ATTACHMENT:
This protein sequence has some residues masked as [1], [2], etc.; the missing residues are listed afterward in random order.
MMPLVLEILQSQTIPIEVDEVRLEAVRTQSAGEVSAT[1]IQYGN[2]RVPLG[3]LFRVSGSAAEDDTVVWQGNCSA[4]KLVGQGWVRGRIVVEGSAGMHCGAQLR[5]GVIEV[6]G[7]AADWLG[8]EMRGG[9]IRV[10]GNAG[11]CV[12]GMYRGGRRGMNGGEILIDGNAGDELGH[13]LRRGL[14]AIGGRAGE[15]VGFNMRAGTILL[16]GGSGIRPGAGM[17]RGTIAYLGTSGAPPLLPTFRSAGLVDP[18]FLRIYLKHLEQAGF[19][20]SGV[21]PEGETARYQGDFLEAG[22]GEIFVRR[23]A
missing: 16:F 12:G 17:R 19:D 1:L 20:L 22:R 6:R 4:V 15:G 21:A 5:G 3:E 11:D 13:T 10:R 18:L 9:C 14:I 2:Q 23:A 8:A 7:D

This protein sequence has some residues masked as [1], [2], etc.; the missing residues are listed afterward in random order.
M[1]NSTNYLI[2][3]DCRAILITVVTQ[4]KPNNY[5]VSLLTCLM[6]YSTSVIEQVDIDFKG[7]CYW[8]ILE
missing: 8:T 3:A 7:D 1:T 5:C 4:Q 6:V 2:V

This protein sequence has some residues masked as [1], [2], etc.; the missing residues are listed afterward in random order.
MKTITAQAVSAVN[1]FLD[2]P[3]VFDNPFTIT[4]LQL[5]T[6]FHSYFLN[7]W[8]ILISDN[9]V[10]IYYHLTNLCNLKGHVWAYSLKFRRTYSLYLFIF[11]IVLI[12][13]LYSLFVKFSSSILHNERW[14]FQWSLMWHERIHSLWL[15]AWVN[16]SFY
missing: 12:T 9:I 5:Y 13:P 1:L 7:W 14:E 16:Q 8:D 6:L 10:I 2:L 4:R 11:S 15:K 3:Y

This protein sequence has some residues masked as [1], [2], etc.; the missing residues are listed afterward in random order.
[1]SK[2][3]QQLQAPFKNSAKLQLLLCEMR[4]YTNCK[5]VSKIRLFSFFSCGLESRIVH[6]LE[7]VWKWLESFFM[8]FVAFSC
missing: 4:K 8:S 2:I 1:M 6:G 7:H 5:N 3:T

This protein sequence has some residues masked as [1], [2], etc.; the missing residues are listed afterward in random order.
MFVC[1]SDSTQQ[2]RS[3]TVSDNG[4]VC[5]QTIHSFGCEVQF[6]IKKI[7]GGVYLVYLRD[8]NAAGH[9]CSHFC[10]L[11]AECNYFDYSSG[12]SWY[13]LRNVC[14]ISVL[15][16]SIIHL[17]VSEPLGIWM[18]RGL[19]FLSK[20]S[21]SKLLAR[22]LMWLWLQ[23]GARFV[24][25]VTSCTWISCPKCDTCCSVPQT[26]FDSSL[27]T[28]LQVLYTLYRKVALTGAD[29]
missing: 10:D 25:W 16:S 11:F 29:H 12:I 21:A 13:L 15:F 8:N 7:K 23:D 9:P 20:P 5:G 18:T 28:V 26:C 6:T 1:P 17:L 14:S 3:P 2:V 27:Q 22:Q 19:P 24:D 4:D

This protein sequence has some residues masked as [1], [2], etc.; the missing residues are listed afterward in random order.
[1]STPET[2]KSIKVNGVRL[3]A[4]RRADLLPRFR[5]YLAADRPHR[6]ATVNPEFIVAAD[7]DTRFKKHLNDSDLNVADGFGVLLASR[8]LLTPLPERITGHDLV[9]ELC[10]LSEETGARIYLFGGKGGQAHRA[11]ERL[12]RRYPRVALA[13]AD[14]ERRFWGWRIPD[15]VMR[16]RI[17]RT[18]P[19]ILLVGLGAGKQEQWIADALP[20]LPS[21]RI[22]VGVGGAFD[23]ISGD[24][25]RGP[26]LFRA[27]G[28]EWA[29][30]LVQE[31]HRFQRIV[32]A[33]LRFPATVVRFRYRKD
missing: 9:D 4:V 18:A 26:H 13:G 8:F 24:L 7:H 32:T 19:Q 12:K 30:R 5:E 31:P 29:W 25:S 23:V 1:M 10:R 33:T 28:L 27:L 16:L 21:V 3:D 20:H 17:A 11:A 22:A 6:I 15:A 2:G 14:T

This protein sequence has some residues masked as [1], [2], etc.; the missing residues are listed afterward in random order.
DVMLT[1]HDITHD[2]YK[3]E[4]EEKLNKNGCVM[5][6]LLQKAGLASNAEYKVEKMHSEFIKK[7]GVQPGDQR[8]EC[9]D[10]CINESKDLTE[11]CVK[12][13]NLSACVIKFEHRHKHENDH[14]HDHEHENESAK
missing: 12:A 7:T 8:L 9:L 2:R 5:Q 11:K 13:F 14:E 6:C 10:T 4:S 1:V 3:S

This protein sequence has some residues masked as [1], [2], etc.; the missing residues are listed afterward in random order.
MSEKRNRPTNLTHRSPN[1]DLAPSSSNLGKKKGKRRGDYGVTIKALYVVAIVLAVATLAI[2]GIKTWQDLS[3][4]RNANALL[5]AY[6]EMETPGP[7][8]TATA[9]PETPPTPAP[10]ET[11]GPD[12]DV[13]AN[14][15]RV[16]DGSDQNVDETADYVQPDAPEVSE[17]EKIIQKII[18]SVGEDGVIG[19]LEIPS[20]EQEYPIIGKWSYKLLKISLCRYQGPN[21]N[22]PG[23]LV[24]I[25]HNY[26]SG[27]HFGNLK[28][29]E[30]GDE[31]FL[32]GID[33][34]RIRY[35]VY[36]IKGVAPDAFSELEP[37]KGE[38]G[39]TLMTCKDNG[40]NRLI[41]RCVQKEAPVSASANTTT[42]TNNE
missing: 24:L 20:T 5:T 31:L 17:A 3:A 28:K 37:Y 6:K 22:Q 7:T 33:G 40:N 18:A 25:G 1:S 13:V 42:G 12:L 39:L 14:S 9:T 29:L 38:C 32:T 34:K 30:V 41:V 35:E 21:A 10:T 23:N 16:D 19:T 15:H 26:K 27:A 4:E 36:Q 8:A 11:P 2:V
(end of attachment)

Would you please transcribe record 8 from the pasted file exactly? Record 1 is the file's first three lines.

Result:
This protein sequence has some residues masked as [1], [2], etc.; the missing residues are listed afterward in random order.
MSEKRNRPTNLTHRSPN[1]DLAPSSSNLGKKKGKRRGDYGVTIKALYVVAIVLAVATLAI[2]GIKTWQDLS[3][4]RNANALL[5]AY[6]EMETPGP[7][8]TATA[9]PETPPTPAP[10]ET[11]GPD[12]DV[13]AN[14][15]RV[16]DGSDQNVDETADYVQPDAPEVSE[17]EKIIQKII[18]SVGEDGVIG[19]LEIPS[20]EQEYPIIGKWSYKLLKISLCRYQGPN[21]N[22]PG[23]LV[24]I[25]HNY[26]SG[27]HFGNLK[28][29]E[30]GDE[31]FL[32]GID[33][34]RIRY[35]VY[36]IKGVAPDAFSELEP[37]KGE[38]G[39]TLMTCKDNG[40]NRLI[41]RCVQKEAPVSASANTTT[42]TNNE
missing: 24:L 20:T 5:T 31:L 17:A 3:A 28:K 37:Y 6:K 22:Q 7:T 33:G 40:N 18:A 25:G 1:S 13:V 42:G 12:L 39:L 14:S 9:T 29:L 38:C 32:T 34:K 30:V 41:V 35:E 21:A 10:T 23:N 16:D 19:T 15:H 26:K 27:A 4:E 36:Q 8:A 11:P 2:V